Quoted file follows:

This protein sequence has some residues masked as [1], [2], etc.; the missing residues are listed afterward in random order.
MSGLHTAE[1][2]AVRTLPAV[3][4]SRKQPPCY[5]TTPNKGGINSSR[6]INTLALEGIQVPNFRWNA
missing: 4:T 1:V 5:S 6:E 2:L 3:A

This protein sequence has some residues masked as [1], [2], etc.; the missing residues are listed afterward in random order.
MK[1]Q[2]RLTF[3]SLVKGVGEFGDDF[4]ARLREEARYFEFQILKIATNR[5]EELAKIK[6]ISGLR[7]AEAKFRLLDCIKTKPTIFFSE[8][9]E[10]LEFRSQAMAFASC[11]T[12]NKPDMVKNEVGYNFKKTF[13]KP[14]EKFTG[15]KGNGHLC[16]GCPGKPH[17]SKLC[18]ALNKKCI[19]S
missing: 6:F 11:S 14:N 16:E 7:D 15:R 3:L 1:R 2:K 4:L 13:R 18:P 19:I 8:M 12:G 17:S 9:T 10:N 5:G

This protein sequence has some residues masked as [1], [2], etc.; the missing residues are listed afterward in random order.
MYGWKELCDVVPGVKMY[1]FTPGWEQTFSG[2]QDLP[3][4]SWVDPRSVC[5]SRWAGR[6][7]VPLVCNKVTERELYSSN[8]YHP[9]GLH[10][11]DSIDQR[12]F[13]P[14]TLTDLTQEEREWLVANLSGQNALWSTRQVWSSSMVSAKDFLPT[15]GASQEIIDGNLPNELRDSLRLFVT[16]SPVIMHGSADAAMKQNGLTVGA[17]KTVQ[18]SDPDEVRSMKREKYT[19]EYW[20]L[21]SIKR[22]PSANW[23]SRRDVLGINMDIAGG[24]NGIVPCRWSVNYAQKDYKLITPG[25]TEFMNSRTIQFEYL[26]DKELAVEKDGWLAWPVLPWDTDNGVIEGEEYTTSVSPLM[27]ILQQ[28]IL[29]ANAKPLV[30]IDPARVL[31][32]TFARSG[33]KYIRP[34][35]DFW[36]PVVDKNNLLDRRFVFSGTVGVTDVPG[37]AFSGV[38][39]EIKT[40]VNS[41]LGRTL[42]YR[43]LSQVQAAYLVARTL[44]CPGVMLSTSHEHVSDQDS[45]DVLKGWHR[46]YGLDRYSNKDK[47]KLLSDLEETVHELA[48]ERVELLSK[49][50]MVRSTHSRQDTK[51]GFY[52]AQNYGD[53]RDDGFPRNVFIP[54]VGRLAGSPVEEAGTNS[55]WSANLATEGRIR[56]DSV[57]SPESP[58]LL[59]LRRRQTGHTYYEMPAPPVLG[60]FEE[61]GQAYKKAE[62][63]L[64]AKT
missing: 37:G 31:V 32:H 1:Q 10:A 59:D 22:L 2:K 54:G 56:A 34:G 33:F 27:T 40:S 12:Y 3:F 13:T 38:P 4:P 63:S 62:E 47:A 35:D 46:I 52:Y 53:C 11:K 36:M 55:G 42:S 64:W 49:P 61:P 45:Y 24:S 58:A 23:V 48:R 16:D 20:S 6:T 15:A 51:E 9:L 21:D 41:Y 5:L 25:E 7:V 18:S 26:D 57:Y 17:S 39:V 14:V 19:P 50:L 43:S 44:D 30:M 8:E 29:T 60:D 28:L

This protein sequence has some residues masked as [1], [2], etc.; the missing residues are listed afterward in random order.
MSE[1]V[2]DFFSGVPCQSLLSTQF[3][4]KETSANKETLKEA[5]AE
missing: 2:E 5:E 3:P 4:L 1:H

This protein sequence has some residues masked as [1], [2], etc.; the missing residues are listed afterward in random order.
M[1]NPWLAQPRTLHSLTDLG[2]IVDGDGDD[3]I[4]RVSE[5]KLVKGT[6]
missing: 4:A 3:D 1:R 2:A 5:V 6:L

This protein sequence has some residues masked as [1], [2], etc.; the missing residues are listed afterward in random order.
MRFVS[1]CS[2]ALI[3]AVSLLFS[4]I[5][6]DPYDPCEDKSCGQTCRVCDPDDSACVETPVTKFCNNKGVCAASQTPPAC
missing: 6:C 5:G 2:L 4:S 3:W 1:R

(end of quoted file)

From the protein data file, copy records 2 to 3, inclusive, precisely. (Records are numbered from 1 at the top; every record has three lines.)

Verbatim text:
This protein sequence has some residues masked as [1], [2], etc.; the missing residues are listed afterward in random order.
MK[1]Q[2]RLTF[3]SLVKGVGEFGDDF[4]ARLREEARYFEFQILKIATNR[5]EELAKIK[6]ISGLR[7]AEAKFRLLDCIKTKPTIFFSE[8][9]E[10]LEFRSQAMAFASC[11]T[12]NKPDMVKNEVGYNFKKTF[13]KP[14]EKFTG[15]KGNGHLC[16]GCPGKPH[17]SKLC[18]ALNKKCI[19]S
missing: 6:F 11:S 14:N 16:E 7:D 15:R 3:L 1:R 2:K 4:L 13:R 18:P 19:I 8:M 12:G 17:S 9:T 10:N 5:G

This protein sequence has some residues masked as [1], [2], etc.; the missing residues are listed afterward in random order.
MYGWKELCDVVPGVKMY[1]FTPGWEQTFSG[2]QDLP[3][4]SWVDPRSVC[5]SRWAGR[6][7]VPLVCNKVTERELYSSN[8]YHP[9]GLH[10][11]DSIDQR[12]F[13]P[14]TLTDLTQEEREWLVANLSGQNALWSTRQVWSSSMVSAKDFLPT[15]GASQEIIDGNLPNELRDSLRLFVT[16]SPVIMHGSADAAMKQNGLTVGA[17]KTVQ[18]SDPDEVRSMKREKYT[19]EYW[20]L[21]SIKR[22]PSANW[23]SRRDVLGINMDIAGG[24]NGIVPCRWSVNYAQKDYKLITPG[25]TEFMNSRTIQFEYL[26]DKELAVEKDGWLAWPVLPWDTDNGVIEGEEYTTSVSPLM[27]ILQQ[28]IL[29]ANAKPLV[30]IDPARVL[31][32]TFARSG[33]KYIRP[34][35]DFW[36]PVVDKNNLLDRRFVFSGTVGVTDVPG[37]AFSGV[38][39]EIKT[40]VNS[41]LGRTL[42]YR[43]LSQVQAAYLVARTL[44]CPGVMLSTSHEHVSDQDS[45]DVLKGWHR[46]YGLDRYSNKDK[47]KLLSDLEETVHELA[48]ERVELLSK[49][50]MVRSTHSRQDTK[51]GFY[52]AQNYGD[53]RDDGFPRNVFIP[54]VGRLAGSPVEEAGTNS[55]WSANLATEGRIR[56]DSV[57]SPESP[58]LL[59]LRRRQTGHTYYEMPAPPVLG[60]FEE[61]GQAYKKAE[62][63]L[64]AKT
missing: 37:G 31:V 32:H 1:Q 10:A 59:D 22:L 2:K 54:G 56:A 34:G 33:F 27:T 40:S 12:Y 3:F 13:T 38:P 4:P 63:S 62:E 47:A 35:D 46:I 52:Y 53:C 11:K 36:M 55:G 42:S 64:W 49:P 61:P 45:Y 24:S 58:A 23:V 48:R 16:D 20:S 6:T 15:A 51:E 9:L 21:D 41:Y 5:L 25:E 7:V 18:S 26:D 57:Y 17:S 39:V 14:V 19:P 50:L 43:S 44:D 30:M 8:E 29:T 60:D 28:L